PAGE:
The idea of travel gives off that giddy feeling that romance has so I'm not surprised that she marries the two states together.
In a few weeks I'll be traveling to Sydney Australia for a month long stay. I've opted for the more adventurous route - to stay in a hostel rather than with relatives. I've had my time cut out renewing my passport, buying travel insurance, choosing and agonizing over a hostel etc but now I realise I'm in another mode. I'm performing 'travelling rituals'. I've been buying sunscreen, ordering books for the flight, buying new pajamas, new clothes, new underwear! There is no way I can face the antipodes without new underwear! There appears to be a ritual renewal in a very materialistic way going on before this big change. In addition I'm meeting friends before I go off, tying up other loose ends like writing a will.
All this work is preparation for change - rituals help us to bridge the gap. Sometimes they are formal and organised think of a graduation ceremony or a wedding but we can make up our own.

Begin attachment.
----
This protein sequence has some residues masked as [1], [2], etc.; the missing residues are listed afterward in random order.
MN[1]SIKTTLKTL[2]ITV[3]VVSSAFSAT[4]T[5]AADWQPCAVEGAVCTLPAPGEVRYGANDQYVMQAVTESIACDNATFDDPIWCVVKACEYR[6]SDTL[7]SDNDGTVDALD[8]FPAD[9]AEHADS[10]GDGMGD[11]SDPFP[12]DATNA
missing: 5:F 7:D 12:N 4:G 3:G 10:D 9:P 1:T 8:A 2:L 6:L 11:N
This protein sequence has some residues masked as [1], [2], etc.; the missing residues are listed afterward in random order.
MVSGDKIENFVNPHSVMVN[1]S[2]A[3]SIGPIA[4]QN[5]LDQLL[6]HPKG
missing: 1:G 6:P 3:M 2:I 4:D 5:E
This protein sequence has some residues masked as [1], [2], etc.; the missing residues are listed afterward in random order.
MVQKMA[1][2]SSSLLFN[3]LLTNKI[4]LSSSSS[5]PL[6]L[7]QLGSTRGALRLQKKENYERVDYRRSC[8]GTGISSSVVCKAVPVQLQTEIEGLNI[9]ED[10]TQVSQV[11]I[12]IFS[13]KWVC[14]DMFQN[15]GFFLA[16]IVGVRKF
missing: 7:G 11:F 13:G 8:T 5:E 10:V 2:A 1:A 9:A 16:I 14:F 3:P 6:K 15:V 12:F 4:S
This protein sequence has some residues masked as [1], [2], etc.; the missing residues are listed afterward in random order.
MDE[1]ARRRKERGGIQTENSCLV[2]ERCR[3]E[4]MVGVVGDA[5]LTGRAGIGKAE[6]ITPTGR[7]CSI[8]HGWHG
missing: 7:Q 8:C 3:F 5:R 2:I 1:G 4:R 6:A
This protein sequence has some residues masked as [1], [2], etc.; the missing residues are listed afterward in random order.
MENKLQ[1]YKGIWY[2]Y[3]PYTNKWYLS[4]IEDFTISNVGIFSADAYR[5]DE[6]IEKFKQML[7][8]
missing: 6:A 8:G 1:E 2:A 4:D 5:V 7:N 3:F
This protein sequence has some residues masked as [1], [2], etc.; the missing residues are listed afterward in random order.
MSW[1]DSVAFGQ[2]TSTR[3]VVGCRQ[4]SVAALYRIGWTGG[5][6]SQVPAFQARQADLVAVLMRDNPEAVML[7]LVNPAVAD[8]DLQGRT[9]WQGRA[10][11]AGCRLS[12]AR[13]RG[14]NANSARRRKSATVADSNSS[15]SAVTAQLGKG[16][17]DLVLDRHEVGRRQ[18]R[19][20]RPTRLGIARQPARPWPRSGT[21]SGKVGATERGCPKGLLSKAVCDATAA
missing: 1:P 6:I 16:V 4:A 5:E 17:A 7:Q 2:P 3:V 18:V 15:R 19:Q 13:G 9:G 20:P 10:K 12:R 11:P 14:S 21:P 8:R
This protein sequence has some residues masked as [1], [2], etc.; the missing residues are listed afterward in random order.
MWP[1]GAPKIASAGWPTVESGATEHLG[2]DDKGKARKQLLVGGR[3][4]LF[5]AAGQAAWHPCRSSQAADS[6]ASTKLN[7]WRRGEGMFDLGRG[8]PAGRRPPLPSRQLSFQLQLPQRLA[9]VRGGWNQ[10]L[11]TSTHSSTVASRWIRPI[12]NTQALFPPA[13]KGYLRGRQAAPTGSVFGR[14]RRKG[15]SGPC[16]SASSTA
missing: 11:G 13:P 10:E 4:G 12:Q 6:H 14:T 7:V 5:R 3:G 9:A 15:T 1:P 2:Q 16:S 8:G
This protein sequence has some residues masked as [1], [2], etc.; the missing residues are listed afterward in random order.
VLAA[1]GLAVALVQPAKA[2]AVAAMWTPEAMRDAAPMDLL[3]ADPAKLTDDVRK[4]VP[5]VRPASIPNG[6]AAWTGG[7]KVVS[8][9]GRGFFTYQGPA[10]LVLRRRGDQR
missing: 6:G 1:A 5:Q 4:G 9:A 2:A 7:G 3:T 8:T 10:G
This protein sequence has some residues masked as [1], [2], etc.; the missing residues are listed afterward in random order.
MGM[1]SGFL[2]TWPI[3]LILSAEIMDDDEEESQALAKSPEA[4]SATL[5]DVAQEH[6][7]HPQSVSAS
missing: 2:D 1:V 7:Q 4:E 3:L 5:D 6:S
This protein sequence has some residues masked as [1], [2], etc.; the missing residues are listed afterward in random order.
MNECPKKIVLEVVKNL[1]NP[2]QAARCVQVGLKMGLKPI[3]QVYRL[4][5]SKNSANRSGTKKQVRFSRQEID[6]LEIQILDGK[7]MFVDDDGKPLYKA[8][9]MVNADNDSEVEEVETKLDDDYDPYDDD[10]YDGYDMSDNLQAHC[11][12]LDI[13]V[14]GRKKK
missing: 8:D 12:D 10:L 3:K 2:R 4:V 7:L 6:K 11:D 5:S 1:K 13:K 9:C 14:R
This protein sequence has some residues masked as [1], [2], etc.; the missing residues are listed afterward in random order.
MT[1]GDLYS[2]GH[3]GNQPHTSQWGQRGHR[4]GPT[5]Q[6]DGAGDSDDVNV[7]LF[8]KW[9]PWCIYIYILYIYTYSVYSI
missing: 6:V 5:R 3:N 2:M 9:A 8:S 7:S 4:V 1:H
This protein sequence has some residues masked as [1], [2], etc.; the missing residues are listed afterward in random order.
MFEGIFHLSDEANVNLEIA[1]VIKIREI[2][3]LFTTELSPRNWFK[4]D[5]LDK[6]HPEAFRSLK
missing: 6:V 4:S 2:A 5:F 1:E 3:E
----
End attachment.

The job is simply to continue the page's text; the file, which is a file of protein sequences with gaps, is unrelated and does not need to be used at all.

Facing a new day with a cup of tea in a favourite mug and time for your own thoughts in a journal.
Unwinding from work by watering a garden every night.
Friends getting together at New Year.
Leaving do's at work.
I'm sure you can think of more.
Here are some traveling resources
Artist @ Large
the hip traveler
Posted by m at 3:29 PM
Tuesday, May 11, 2004
You grow girl!
Great website with articles on recipes for what you have grown, messageboards and here's an article on permaculture.